Tiramisu means ‘pick me up’ in Italian which is just what The Cake Slice Bakers and I needed after all the heavy food over the Christmas period. This cake looks creamy, and it is, but it’s also surprisingly light. A hit of strong espresso syrup and a dash of rum help give it a wake-up boost that’s very welcome during this cold and dreary January.
Tiramisu is usually served in a large serving dish with diners being given a scoop, but here it has been made just that little bit daintier by layering light and fluffy genoise sponge with coffee syrup and a velvety smooth mascarpone cream to create a sliceable cake.
It’s a little sweet, a little bitter and a little boozy, making for one satisfying dessert. There are quite a few steps involved but they are all relatively easy and once the components are made, it came be put together in a matter of moments. It also benefits from being made in advance which can be a bonus when you’re trying to organise a meal or get-together and don’t want too much to do last minute.
My only criticism is that I didn’t soak my top layer of sponge in enough espresso syrup, so it stayed pale rather than coffee brown. However, that’s my own fault and it did make the cake a little easier to slice as it wasn’t so soft. It still tasted delicious, so no harm done.
(Recipe adapted from The Cake Book by Tish Boyle)
100g plain flour (I used Doves GF flour)
150g caster sugar
½ tsp grated lemon zest
1½ tsp vanilla extract
85g butter, melted and cooled
240ml hot espresso or strong syrup
50g caster sugar
½ tsp vanilla extract
½ tbsp dark rum (my addition)
6 egg yolks
1 tbsp water
450g mascarpone cheese
3 tbsp dark rum (I only used 1½)
1½ tsp powdered gelatine (I didn’t use this)
180ml double cream
1 tsp vanilla extract
Preheat the oven to 180C. Grease the base and sides of two 9inch tins. (I used one tin and cut the cake in half after it was cooked)
In a glass bowl, whisk together the eggs and sugar to combine, then set the bowl over a saucepan of simmering water and whisk constantly until the eggs are warm. Remove from the heat and beat with an electric mixer until the eggs are thick, foaming and tripled in volume, about 8 minutes. Beat in the vanilla and lemon zest.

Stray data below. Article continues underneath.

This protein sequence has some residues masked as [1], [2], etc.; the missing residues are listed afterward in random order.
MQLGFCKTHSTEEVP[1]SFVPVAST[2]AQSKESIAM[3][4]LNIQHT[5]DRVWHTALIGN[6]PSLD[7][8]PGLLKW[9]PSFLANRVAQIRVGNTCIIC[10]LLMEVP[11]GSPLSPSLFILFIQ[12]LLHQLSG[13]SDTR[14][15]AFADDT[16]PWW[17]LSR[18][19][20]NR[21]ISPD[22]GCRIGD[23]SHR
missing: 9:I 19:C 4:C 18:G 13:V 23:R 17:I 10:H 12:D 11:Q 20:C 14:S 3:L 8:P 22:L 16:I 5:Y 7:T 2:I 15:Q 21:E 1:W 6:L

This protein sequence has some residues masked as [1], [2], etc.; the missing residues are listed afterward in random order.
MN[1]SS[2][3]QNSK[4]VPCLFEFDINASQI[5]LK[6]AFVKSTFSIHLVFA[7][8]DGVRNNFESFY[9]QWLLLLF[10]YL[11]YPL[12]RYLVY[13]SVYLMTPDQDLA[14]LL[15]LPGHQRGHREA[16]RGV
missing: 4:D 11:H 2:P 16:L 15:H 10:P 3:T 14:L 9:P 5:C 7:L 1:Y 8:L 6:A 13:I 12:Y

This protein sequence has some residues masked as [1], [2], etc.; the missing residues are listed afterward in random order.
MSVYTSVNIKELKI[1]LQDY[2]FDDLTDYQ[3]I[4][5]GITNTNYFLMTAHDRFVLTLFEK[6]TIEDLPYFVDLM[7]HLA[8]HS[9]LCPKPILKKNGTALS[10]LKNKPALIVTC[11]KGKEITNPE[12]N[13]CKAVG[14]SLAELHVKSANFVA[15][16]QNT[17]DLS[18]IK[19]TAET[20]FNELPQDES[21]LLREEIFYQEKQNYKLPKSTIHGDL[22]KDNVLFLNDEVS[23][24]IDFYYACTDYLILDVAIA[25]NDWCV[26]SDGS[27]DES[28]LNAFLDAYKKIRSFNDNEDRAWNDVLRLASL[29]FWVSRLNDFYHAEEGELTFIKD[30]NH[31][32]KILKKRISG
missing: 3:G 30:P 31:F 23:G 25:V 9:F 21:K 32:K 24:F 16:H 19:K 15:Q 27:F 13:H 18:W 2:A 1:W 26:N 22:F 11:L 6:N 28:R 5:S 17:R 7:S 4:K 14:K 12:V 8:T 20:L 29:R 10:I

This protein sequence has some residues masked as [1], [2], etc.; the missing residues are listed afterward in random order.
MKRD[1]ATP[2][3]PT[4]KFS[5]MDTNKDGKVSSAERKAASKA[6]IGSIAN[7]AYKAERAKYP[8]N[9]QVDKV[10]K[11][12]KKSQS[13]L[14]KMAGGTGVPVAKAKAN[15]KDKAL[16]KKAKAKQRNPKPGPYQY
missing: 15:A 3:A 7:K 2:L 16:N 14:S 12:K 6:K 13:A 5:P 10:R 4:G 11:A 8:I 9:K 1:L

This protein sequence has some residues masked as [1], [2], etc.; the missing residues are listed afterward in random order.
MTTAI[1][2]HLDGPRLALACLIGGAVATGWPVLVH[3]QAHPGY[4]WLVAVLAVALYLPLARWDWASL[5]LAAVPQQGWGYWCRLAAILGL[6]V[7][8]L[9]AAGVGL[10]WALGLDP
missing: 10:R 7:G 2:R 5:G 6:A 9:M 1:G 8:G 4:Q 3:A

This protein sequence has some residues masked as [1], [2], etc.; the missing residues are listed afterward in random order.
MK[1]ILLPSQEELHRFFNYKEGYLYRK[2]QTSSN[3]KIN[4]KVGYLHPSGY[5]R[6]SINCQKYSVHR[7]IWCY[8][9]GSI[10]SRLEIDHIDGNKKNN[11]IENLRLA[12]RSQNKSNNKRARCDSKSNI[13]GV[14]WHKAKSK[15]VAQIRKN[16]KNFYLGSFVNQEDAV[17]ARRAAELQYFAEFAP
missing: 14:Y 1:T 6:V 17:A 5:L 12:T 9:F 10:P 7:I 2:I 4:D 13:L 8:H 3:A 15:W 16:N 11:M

Sift a third of the flour over the eggs and fold in gently using a spatula or metal spoon. Sift in the remaining flour, in two batches, folding in gently between each addition.
Drizzle the melted butter around the edge of the bowl and fold in gently.
Divide the batter between the two tins and bake for 12 to 15 minutes, until lightly golden and springy to the touch. (Bake for 25 minutes if using only 1 tin)
Allow to cool for 2-3 minutes before removing from the tins and leaving to cool completely.
While the cakes are baking, prepare the cream and syrup.
In a small bowl, combine all the ingredients and stir together until the sugar has dissolved. Set aside to cool.
In a glass bowl, whisk together the egg yolks, sugar and water. Place the bowl over a saucepan of gently simmering water and whisk constantly until the mixture thickens and becomes hot to the touch, around 5-7 minutes. Immediately remove from the heat, scrape into a small clean bowl and leave to cool.
Beat the mascarpone cheese until creamy and smooth, using an electric whisk. Gradually beat in the cooled egg yolk mixture, mixing until combined.
Place the rum in a small bowl, sprinkle over the gelatine and leave for 5 minutes. Place the bowl in hot water and stir constantly until the gelatine has dissolved. Whisk this mixture into the mascarpone. (I just added the rum without the gelatine and it worked fine).
In a separate bowl, whisk the cream and vanilla together until just starting to form soft peaks. Fold this through the mascarpone mixture and place in the fridge until required.
Trim the cake layers until you have removed all the outer rim of the darker crust from the sides. Brush the top side well with the espresso syrup and place, top side down, inside a 9 inch cake ring that has been placed on a serving plate. Brush the other side with more espresso syrup.
Use half the cream to over the top of the soaked cake, allowing it to go down the sides too until completely coated.
Brush the second cake layer with more syrup, place in the ring mould and brush with any remaining syrup.
Cover the cake with the remainder of the cream. Place in the fridge to chill for 4 hours or overnight.
Run a knife that has been dipped in hot water around the rim of the cake and carefully remove the ring mould.
Dust the top with cocoa powder and a little grated chocolate before serving.
Store any leftover cake in the fridge.